• E.g. If a company was looking at introducing a computer system – They would ‘find information’ on all the systems available but the ‘blind spots’ might be the costs of repairing possible breakdowns of the new system on old computers

• Develop Solutions:

o Brainstorming is a useful tool – finding solutions quick is a major difficulty

• Grouping random solutions in categories or themes allows managers to find structure to a solution to the ‘big picture’

• Differentiate Solutions:

o A PMI chart– Plus, Minus, Interesting – may be used to assess and compare each solution

• Decide on a solution

o Emotional intelligence may be used to decide upon final decisions – Employees may feel comfortable with one option more than the other

• Do it:

o The solution is developed into an action plan of tasks

o The tasks are distributed among the employees, along with a time line for completion

• The solution that has been chosen as the best possible outcome may not be the smoothest to implement

• E.g. When involves training employees in new methods or the use of new equipment – This is why involving employees in the decision-making process helps to gain their commitment for implement the change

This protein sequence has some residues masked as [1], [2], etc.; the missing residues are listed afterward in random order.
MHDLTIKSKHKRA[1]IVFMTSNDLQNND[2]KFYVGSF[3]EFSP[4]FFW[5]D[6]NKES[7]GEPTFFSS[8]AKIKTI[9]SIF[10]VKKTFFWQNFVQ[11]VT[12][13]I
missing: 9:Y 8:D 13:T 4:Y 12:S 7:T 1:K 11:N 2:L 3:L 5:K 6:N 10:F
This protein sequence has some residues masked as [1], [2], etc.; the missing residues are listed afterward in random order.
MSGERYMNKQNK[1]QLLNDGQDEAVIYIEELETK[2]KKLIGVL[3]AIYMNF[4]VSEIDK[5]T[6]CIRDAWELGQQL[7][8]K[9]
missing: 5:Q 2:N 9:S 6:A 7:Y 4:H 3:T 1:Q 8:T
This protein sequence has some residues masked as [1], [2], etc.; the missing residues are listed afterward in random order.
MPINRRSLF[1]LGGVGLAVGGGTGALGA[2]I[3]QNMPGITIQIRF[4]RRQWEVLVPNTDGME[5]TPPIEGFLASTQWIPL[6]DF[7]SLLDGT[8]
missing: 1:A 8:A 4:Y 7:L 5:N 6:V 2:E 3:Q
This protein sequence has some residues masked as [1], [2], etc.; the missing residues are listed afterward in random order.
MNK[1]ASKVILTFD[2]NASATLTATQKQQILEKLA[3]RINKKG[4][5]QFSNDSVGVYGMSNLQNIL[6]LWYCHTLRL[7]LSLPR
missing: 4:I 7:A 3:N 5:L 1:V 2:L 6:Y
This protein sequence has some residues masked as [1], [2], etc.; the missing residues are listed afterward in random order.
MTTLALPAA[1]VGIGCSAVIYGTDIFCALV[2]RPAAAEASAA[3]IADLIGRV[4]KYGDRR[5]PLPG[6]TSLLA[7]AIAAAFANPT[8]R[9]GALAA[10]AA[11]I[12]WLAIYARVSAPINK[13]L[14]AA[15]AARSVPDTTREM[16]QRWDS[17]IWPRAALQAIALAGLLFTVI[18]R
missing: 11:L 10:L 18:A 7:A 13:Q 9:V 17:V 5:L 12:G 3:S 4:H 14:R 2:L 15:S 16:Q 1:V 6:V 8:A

o Effective managers will give support, encouragement and extended time to overcome this new steep learning curve if the new method is to succeed

• Discern Success:

o Evaluate the effectiveness of the solution – and consider amendments that could be made

o The solution is rarely abandoned:

• But does happen when the seven steps were not followed through properly or something came from left field which changed the dynamics of the problem altogether.

• E.g. The GFC may have prevented the business from borrowing enough funds to implement the solution.
Ethical Behaviour and Social Responsibility
• Ethical Behaviour is about fairness and ‘doing the right thing’ – acting with honesty, equity and respect for people’s rights

• Socially Responsible Behaviour involves acting in a way that will create the most benefit and quality of life for all stakeholders – Internal and external

• Milton Friedman (1970s) believed that businesses were behaving socially responsibly if they simply made the highest profit they could – As this created the most income for society

o Since then, Organisations such as Greenpeace and Oxfam have provided society with new expectations on how businesses should behave – The workforce and community are now ‘green’ educated

• The Corporate Responsibility Index is voluntary and involves companies self-assessing how they incorporate responsibility.

o This acts as a guideline and allows measuring and reporting on the impacts an organisation has on society and the environment.
Consequences of unethical behaviour - Ethical Behaviour and Social Responsibility
• Divided into 3 categories:

o Financial (Heavy fines – Governments have brought in strict laws)

o Personal (Imprisonment and personal disgrace)

o Societal (customer boycott of products and/or shares)